Although ambitious the project as has barriers before it can successful, for example how can it become widely known about and used as there is the danger that it will “merely provide another platform for proactive citizens already more likely to engage within the community” Shephard & Simeti, 2013, p 15, seeing as it requires specialist equipment to gather information and technical knowledge to make the data meaningful and useful. Having open source information might create a bottom-up approach, however “[o]pen source movements only care about who participates, not those who don’t. But cities can’t afford to neglect those who lack the means to participate” Hemment & Townsend, 2013, p3. Currently the solution offered is an open source, citizen centred approach and this is not without problems.

(my words = 306)


Hemment D. & Townsend A. (2013) Smart Citizens – Introduction in Hemment D. & Townsend A. (2013) Smart Citizens, FutureEverything Publications p.iii accessed April 2014

Hemment D. & Townsend A. (2013) Here Come the Smart Citizens in Hemment D. & Townsend A. (2013) Smart Citizens, FutureEverything Publications pp.1-4 accessed April 2014

Shephard M. & Simeti A (2013) What’s so smart about the Smart Citizen? in Hemment D. & Townsend A. (2013) Smart Citizens, FutureEverthing Publications pp.13-18 accessed April 2014

Smyth M. (2013) Critical Design: A Mirror of the Human Condition in the Smart City in Hemment D. & Townsend A. (2013) Smart Citizens, FutureEverything Publications pp.39-42 accessed April 2014

shantyTown _smartCity

On the fringes: as cities grow many struggle to cope with the influx of migrants

On the fringes: as cities grow many struggle to cope with the influx of migrants

The promise of smart, the promise of information technology, the promise of transparency and efficiency is great for buses but not always for people. A city is not a machine and neither are its citizens. Rural migration and urban overpopulation is not a new phenomenon, nor is urban planning. Campbell (2012) estimates that by 2025, there will be 1200 large or intermediate sized cities (p.28) and that 75% of the world’s population will be in urban areas. The solution has been to make a city smarter, sold to urban planners by technology providers with a mantra of efficiency and sustainability. Hemment and Townsend, 2013 argue that this vision is flawed, that a top-down centrally controlled provision; vulnerable to political churn does not work for billions of excluded informal citizens.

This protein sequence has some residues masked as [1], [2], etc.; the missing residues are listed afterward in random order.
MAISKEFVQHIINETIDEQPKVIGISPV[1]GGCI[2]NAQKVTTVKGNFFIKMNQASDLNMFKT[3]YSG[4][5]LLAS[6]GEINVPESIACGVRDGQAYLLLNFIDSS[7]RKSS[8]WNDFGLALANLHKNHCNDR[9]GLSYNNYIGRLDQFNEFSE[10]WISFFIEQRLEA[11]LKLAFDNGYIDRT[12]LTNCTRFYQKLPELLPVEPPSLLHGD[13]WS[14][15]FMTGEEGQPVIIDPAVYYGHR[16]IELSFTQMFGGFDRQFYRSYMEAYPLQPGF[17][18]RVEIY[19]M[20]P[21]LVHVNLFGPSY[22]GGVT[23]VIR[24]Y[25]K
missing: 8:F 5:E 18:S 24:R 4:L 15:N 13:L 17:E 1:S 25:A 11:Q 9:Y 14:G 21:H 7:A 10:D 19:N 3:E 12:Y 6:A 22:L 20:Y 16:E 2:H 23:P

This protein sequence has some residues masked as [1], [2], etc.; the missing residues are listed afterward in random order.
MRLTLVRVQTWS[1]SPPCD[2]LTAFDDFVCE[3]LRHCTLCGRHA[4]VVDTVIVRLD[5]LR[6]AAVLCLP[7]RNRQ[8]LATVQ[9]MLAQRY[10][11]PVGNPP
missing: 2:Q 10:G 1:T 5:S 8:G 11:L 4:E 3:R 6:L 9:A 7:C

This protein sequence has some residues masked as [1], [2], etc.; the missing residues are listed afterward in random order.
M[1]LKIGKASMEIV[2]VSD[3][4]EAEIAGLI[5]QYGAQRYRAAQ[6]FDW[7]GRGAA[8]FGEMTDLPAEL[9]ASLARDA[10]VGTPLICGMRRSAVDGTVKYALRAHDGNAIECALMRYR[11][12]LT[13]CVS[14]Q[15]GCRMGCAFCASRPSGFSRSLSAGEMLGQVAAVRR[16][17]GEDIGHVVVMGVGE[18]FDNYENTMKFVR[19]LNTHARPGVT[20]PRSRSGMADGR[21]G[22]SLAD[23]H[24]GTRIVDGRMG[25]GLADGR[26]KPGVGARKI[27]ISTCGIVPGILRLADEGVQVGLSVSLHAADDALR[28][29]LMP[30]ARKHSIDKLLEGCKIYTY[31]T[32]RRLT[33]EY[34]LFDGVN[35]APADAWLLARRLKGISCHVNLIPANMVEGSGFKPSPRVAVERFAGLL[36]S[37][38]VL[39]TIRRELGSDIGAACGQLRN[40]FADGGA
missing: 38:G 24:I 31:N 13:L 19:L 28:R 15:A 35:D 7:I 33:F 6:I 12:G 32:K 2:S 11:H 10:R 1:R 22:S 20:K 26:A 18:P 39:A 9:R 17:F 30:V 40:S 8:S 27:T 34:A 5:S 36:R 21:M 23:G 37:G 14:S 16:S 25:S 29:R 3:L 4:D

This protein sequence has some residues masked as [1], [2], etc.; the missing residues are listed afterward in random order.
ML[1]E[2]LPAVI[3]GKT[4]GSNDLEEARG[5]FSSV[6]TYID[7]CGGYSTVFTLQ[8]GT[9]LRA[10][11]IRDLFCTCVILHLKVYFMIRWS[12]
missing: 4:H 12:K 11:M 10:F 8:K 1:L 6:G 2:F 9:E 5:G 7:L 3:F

Inclusive, bottom-up philosophies conclude that open and accessible big data for the smarter citizen will hold accountable the legacy of Fortune 500 urban planning for politically expedient new cities. Yet there are currently a billion people living on less than a dollar a day (ibid. p.35), 1 in 5 people live in slum conditions and by 2050 it is estimated to be 1 in 3 (Lea REKOW, 2013: 35). Kibera, Africa’s purportedly largest slum (Nairobi, Kenya) was officially registered as a forest (Hagen, 2010)  until residents were able to document and map their community using GPS and . Without documented infrastructure, residents lack any agency in policymaking and are powerless to hold institutions to account. Similarly, in Brazil, children’s kites attached to a digital camera have been used to conduct aerial surveys of Rio’s favelas.  These smarter citizens can then use their smart phones to document and geotag areas of contention and negotiation. These two examples of micro-social behaviour have the potential to encourage ‘landscapes of collective desire.’

” …landscapes that are characterised through the politics of self-positioning, regardless of the form of technology used.” (Lea REKOW, 2013: 38)





CAMPBELL, T.E.J., 2012. Beyond smart cities: how cities network, learn and innovate, Abingdon, Oxon: Earthscan.

HAGEN, Erica (2010.) Putting Nairobi’s Slums on the Map. Development Outreach, Special Report: WORLD BANK INSTITUTE. Available at: <> [Accessed 28apr3014]

HEMMENT, D. & TOWNSEND, A., (2013). Here Come the Smart Citizens in Hemment, D. & Townsend, A., ed. (2013) Smart Citizens – FutureEverything. Available at: <> [Accessed 01apr2014]

REKOW, Lea (2013). Including Informality in the Smart Citizen Conversation in Hemment, D. & Townsend, A., ed. (2013) Smart Citizens – FutureEverything. Available at: <> [Accessed 01apr2014]



HEATHCOTE, Edwin (2012). Compare and Contrast. ©Eyevine. <Available at: <> [Accessed 28apr2014].



Masdar, UAE.  Norman Foster designed city without residents.

Gurgaon, India. The ‘millenium city’ , filled with Fortune500 blue chip companies and a failed infratructure.


What do Points Make? Prizes!

bullet hole

Lorenzo QUINN,
Italian Pavilion at the 54th International Art Exhibition, Venice Biennale, 2011.

Sex, food, mood, location, sleep, alertness, productivity, exercise, mental health and spirituality (Whitson, 2013): always on; always gaming; always working to be the best. The game world never stops, expanding the temporal borders of Montola’s “magic circle” (deSouza e Silva and Sutko, 2009:1). The acceptable face of pervasive surveillance is play, as long as you know the rules.